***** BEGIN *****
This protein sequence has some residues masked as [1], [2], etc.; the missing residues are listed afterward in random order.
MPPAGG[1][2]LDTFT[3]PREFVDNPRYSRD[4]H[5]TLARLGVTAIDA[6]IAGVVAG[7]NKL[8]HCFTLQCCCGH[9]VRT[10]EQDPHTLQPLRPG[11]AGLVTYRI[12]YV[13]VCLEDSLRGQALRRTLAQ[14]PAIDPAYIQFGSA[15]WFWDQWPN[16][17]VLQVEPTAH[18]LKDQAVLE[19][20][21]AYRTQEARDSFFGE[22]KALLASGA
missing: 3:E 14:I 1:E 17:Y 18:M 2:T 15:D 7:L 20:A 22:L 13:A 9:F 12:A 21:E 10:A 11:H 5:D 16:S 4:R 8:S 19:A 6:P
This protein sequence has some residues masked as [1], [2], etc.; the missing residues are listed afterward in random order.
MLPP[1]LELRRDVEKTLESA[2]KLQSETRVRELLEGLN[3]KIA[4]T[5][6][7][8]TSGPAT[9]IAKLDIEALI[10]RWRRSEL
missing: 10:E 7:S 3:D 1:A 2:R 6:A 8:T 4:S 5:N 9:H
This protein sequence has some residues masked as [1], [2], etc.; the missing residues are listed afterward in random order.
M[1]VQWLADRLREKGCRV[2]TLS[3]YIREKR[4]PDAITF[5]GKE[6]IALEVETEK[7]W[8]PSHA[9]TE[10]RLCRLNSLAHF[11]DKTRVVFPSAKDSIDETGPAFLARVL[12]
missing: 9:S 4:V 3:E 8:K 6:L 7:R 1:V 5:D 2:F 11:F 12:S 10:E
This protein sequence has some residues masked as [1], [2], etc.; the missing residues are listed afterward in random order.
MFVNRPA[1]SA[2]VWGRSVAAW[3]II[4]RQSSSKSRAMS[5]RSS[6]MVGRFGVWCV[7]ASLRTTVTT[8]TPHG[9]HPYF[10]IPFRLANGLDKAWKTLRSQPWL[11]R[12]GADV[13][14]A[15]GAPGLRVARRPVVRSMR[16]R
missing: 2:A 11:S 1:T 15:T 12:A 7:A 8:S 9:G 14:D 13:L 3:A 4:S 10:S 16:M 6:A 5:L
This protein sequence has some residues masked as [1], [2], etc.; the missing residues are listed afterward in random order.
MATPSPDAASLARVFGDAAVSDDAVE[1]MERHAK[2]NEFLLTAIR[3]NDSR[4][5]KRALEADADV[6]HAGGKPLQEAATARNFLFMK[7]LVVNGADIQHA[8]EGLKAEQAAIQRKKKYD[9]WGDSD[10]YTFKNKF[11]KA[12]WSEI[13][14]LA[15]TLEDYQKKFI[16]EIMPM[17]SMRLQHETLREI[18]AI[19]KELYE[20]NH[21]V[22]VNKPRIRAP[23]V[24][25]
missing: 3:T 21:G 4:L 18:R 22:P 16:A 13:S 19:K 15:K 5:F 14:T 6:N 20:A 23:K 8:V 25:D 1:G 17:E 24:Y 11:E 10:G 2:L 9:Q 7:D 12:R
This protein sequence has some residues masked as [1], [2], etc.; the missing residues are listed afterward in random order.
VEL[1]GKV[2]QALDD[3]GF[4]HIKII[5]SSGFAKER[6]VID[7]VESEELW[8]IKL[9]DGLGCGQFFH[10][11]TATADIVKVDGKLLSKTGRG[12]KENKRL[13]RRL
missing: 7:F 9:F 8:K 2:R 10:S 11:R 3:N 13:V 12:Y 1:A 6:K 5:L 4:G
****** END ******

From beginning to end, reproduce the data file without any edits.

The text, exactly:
This protein sequence has some residues masked as [1], [2], etc.; the missing residues are listed afterward in random order.
MPPAGG[1][2]LDTFT[3]PREFVDNPRYSRD[4]H[5]TLARLGVTAIDA[6]IAGVVAG[7]NKL[8]HCFTLQCCCGH[9]VRT[10]EQDPHTLQPLRPG[11]AGLVTYRI[12]YV[13]VCLEDSLRGQALRRTLAQ[14]PAIDPAYIQFGSA[15]WFWDQWPN[16][17]VLQVEPTAH[18]LKDQAVLE[19][20][21]AYRTQEARDSFFGE[22]KALLASGA
missing: 3:E 14:I 1:E 17:Y 18:M 2:T 15:D 7:L 20:A 22:L 13:A 9:F 12:A 21:E 10:A 11:H 5:D 16:S 4:R 8:S 19:A 6:P
This protein sequence has some residues masked as [1], [2], etc.; the missing residues are listed afterward in random order.
MLPP[1]LELRRDVEKTLESA[2]KLQSETRVRELLEGLN[3]KIA[4]T[5][6][7][8]TSGPAT[9]IAKLDIEALI[10]RWRRSEL
missing: 10:E 7:S 3:D 1:A 2:R 6:A 8:T 4:S 5:N 9:H
This protein sequence has some residues masked as [1], [2], etc.; the missing residues are listed afterward in random order.
M[1]VQWLADRLREKGCRV[2]TLS[3]YIREKR[4]PDAITF[5]GKE[6]IALEVETEK[7]W[8]PSHA[9]TE[10]RLCRLNSLAHF[11]DKTRVVFPSAKDSIDETGPAFLARVL[12]
missing: 9:S 4:V 3:E 8:K 6:L 7:R 1:V 5:D 2:F 11:F 12:S 10:E
This protein sequence has some residues masked as [1], [2], etc.; the missing residues are listed afterward in random order.
MFVNRPA[1]SA[2]VWGRSVAAW[3]II[4]RQSSSKSRAMS[5]RSS[6]MVGRFGVWCV[7]ASLRTTVTT[8]TPHG[9]HPYF[10]IPFRLANGLDKAWKTLRSQPWL[11]R[12]GADV[13][14]A[15]GAPGLRVARRPVVRSMR[16]R
missing: 2:A 11:S 1:T 15:T 12:A 7:A 8:S 9:G 14:D 13:L 3:A 4:S 10:S 16:M 6:A 5:L
This protein sequence has some residues masked as [1], [2], etc.; the missing residues are listed afterward in random order.
MATPSPDAASLARVFGDAAVSDDAVE[1]MERHAK[2]NEFLLTAIR[3]NDSR[4][5]KRALEADADV[6]HAGGKPLQEAATARNFLFMK[7]LVVNGADIQHA[8]EGLKAEQAAIQRKKKYD[9]WGDSD[10]YTFKNKF[11]KA[12]WSEI[13][14]LA[15]TLEDYQKKFI[16]EIMPM[17]SMRLQHETLREI[18]AI[19]KELYE[20]NH[21]V[22]VNKPRIRAP[23]V[24][25]
missing: 3:T 21:G 4:L 18:R 22:P 16:A 13:S 19:K 15:K 5:F 14:T 6:N 20:A 23:K 8:V 25:D 1:G 17:E 24:Y 11:E 10:G 2:L 9:Q 7:D 12:R
This protein sequence has some residues masked as [1], [2], etc.; the missing residues are listed afterward in random order.
VEL[1]GKV[2]QALDD[3]GF[4]HIKII[5]SSGFAKER[6]VID[7]VESEELW[8]IKL[9]DGLGCGQFFH[10][11]TATADIVKVDGKLLSKTGRG[12]KENKRL[13]RRL
missing: 7:F 9:F 8:K 2:R 10:S 11:R 3:N 13:V 12:Y 1:A 6:K 5:L 4:G